“When all was said and done, we raised more than $500,000 in the live and silent auctions,” reported the museum’s spokeswoman, Nicole Chism Griffin. “One hundred percent of these funds will go to support exhibitions at both of our locations. We also raised $325,0000 toward the purchase of Ai Weiwei’s “Iron Tree Trunk.” Our goal had been $100,000 for the evening! This $325,000 will go toward fulfilling the Edward and Betty Marcus Foundation’s challenge grant of $500,000 (for the purchase).”
I hear that some guests danced till the wee hours.
Some notes on the Austin Symphony‘s recent concert at the Long Center.
• One way to fill a house: Schedule Beethoven‘s Fifth. It is the duty of artistic leaders such as Peter Bay to expand tastes and lead audiences in new directions. Still, the Fifth — if well done, and it was — satisfies and enlightens with each fresh interpretation. It comes with the added benefit of a standing-room-only crowd.
• I’ve tried to sit in every part of the Long Center house since it opened 10 years ago. Row 4 on the orchestra level was not the right place to take in the concert’s opening piece, Michael Torke‘s “Bright Blue Music.” All I heard was the lower range of the strings and all I saw were the polished shoes of the musicians.
• Turns out the same seat was ideal for Leonard Bernstein‘s “Serenade (after Plato’s Symposium) for Solo Violin, Strings, Harp and Percussion.” Here, only the strings really mattered and they came together beautifully in conjunction with violinist Vadim Gluzman‘s playful then profound solo turn. Booked as part of the “Bernstein at 100” celebration, this near-concerto is a gem to revive more often.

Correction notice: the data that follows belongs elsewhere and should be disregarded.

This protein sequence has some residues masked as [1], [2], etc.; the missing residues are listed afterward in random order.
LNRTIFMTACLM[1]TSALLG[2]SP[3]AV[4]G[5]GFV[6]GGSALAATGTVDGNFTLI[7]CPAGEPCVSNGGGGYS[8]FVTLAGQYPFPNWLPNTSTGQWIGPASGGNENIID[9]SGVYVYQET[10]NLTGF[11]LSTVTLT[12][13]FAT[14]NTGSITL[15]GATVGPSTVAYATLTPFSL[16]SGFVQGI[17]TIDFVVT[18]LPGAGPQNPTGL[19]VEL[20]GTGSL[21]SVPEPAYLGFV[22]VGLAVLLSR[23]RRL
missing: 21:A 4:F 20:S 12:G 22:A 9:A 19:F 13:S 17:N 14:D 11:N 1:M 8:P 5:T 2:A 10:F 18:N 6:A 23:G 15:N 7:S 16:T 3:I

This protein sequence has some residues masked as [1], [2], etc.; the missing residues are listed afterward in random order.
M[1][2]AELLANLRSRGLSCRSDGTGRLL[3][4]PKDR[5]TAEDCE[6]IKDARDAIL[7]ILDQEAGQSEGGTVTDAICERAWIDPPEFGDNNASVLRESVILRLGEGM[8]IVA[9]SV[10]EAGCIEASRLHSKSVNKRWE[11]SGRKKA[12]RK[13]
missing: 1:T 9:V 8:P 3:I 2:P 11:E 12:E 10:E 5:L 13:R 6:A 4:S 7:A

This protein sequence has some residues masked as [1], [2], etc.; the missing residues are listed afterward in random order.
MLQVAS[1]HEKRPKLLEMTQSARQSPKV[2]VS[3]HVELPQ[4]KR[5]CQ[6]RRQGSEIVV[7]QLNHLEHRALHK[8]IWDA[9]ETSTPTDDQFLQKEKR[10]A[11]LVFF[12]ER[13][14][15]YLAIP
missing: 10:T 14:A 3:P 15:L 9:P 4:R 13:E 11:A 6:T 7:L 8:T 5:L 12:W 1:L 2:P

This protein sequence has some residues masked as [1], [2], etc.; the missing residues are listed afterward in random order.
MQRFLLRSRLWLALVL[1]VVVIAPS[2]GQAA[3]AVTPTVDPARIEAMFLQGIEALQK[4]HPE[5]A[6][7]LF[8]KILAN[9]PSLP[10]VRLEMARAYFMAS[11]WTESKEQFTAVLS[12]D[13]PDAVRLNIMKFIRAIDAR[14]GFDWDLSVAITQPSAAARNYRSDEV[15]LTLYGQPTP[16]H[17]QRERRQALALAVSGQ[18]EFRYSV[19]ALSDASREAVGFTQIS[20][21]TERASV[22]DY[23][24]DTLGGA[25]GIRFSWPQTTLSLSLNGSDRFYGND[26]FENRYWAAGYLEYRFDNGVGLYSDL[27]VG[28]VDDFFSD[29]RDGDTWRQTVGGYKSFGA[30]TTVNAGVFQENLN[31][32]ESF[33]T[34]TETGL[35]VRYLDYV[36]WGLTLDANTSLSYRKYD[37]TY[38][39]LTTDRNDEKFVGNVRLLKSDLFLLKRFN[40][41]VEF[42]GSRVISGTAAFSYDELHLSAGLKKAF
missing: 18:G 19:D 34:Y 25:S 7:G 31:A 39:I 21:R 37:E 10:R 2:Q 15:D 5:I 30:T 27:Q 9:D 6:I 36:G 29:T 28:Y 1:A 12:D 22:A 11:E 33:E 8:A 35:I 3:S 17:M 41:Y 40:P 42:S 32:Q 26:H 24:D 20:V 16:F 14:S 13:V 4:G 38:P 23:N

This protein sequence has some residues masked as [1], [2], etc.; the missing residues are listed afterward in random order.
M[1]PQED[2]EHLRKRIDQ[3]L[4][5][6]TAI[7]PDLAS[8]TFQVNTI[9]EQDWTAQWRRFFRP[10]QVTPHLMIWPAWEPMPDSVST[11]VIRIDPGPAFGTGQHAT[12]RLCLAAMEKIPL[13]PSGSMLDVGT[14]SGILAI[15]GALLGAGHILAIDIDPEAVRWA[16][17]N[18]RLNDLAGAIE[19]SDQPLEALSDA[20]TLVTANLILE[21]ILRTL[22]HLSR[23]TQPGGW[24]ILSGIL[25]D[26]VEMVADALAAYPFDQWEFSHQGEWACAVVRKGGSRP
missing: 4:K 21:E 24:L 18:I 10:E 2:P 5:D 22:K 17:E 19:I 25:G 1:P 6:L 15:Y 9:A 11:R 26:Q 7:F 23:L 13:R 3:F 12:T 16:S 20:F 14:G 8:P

• Bay has proven time and again that he can take epic forms to ever higher heights. Last season, it was Mahler‘s Sixth, an almost brutally difficult symphony to get right. With Beethoven’s Symphony No. 5 in C Minor, the challenge instead is overfamiliarity. Bay and his always advancing ensemble treated the first movement with rhythmic clarity, the second with architectural balance, the third with taut force and the final movement with bristling brilliance.
Margo Sawyer, the Elgin-based artist whose art intersects sculpture and architecture, has won a coveted Guggenheim Fellowship.
The John Simon Guggenheim Memorial Foundation recently announced 173 fellowships (including two joint fellowships) in arts and sciences for 2018. This honor comes with up to $45,000 to support one of the winners’ future projects.
“The Guggenheim Fellowship would allow me time and resources to cultivate designs of spaces transcendent,” Sawyer says. “Public places that foster contemplation.”